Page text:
A community worker is diverting children in one of Birmingham's poorer neighbourhoods by putting them through a quiz. There are lots of questions about sport, television and pop stars.
Preparing them for pub quizzes in later life? 'University Challenge,' the community worker retorts. That response reflects the increasing confidence in the potential of children and parents in an area which until recently was notorious for drugs and prostitution.
The quiz is taking place in a council flat, previously the home of a local drugs dealer and now a community resource for a wide range of activities.
Its roots lie in an initiative by local mothers who wanted to clean up their streets on the Benmore estate, which has a high proportion of isolated single mothers, widespread poverty, depressive illness and high infant mortality and morbidity rates.
'Every day, I was going out and the streets were littered with condoms and needles,' says Gloria Dillion. 'I have three daughters and it was not good for them to grow up in that kind of atmosphere.'
Gloria started as a volunteer worker at the flat but is now on the staff, her salary funded by Birmingham health authority. She says: 'Each day things are getting better, but I won't rest until we have got rid of all the drugs and prostitutes.'
The project, in which health visitors are employed by Southern Birmingham Community trust, is one of several pioneering ways of improving the lives of poor families which could prove to be models for the government's Sure Start programme.
Public health minister Tessa Jowell, who ran a carers' programme in Birmingham before becoming an MP, visited many of the projects before the launch of the scheme. Nationally, it is intended to cover 125,000 socially disadvantaged pre-school children and their families through a network of 250 centres which may be based on existing health centres, clinics or schools.
Sylvia Fry, the trust's nursing director and community manager, is convinced that the various family support groups piloted in Birmingham fit in neatly with the government's intentions.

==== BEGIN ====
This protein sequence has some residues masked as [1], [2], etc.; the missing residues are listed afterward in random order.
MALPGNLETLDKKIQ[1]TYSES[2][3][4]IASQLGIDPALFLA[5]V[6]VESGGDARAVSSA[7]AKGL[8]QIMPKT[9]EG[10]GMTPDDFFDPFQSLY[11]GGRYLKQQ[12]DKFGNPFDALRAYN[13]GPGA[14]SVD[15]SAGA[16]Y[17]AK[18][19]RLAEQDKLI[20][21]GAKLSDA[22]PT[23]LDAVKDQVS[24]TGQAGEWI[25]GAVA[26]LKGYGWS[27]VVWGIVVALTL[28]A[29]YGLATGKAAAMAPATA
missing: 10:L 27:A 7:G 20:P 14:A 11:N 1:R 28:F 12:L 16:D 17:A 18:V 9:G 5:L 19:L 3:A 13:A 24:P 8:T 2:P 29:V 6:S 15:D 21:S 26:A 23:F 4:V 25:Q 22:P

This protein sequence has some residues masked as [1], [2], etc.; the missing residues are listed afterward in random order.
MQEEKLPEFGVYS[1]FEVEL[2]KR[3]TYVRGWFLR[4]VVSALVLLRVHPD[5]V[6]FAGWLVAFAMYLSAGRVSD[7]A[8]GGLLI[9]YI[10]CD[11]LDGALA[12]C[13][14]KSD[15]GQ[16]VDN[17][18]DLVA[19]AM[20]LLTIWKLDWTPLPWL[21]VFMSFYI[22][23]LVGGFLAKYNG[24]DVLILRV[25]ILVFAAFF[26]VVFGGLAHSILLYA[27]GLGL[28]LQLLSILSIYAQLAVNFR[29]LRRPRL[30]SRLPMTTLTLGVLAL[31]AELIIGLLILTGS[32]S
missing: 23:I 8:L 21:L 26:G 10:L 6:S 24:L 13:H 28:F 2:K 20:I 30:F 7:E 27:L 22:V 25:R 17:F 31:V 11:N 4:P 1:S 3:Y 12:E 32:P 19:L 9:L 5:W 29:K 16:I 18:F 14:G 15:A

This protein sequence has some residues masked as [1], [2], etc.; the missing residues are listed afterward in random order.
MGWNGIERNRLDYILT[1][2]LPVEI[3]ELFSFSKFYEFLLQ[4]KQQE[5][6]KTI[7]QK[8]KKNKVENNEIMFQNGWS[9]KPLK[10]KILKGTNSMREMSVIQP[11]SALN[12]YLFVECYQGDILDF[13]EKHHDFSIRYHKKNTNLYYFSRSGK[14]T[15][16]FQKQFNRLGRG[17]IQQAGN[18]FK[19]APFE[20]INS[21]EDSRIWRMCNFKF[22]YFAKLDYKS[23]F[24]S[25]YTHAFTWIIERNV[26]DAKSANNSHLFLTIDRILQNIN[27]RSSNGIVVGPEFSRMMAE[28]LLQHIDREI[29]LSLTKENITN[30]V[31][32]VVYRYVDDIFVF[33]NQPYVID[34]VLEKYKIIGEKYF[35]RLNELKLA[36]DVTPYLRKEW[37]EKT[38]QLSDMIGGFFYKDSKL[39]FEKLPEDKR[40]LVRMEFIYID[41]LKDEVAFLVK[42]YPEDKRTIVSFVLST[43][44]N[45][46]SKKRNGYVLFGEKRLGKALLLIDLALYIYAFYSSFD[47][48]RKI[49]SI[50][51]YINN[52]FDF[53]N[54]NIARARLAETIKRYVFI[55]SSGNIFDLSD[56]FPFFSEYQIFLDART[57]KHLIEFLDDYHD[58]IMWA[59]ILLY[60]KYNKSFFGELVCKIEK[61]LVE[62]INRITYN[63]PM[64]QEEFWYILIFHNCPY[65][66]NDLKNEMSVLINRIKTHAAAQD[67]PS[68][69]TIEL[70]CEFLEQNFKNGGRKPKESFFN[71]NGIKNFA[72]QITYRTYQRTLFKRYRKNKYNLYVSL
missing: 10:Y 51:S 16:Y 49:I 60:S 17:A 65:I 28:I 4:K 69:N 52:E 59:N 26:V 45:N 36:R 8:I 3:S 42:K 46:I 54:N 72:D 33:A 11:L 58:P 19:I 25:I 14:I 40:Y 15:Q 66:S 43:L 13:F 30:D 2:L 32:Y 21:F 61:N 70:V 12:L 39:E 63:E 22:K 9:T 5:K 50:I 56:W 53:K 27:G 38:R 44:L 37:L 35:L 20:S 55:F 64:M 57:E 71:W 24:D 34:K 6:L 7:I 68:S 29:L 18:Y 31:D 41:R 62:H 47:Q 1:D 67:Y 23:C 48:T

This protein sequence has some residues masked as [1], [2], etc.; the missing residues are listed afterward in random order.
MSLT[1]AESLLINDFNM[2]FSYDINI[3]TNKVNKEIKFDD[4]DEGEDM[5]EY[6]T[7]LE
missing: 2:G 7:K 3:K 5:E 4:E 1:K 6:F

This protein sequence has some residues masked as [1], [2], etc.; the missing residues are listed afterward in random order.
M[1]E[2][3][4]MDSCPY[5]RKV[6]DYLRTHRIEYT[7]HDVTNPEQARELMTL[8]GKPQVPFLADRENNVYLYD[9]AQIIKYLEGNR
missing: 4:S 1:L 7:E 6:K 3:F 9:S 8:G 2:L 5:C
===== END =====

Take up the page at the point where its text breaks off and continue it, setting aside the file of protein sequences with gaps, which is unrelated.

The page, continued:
'We are looking for long-term benefits, not a short-term fix,' she says.
Already there are indications of health gain from the Benmore project. Depressive illness is down, more parents have found work, children sleep better - and the improved confidence of previously isolated mothers has led many to demand - and get - better housing away from the estate.
The community flat, a simple, two-bedroom unit, hosts a range of activities from mother and toddler groups, a credit union, welfare advice, and drop- in facilities to night patrols of the area by local people donning fluorescent jackets.
A giant cheque from the West Midlands police authority is prominently displayed on the wall of the room that serves as an office.
Mrs Fry has her eye on a disused local pub, closed because of its reputation as a centre of illegal drugs activity, as a new and more spacious venue for the expanding range of community flat activities.
It would be a fitting denouement for a project which, as health visitor Jacqueline Charlton puts it, has succeeded to the extent that 'people don't feel frightened any more'.
The Benmore project is very much a 'bottom-up' scheme, where local residents have determined what happens.
In Sparkbrook, a more assertive outreach approach has been used to target Asian first-time mothers, who often come to Britain for arranged marriages with little knowledge of English or the culture of their new country.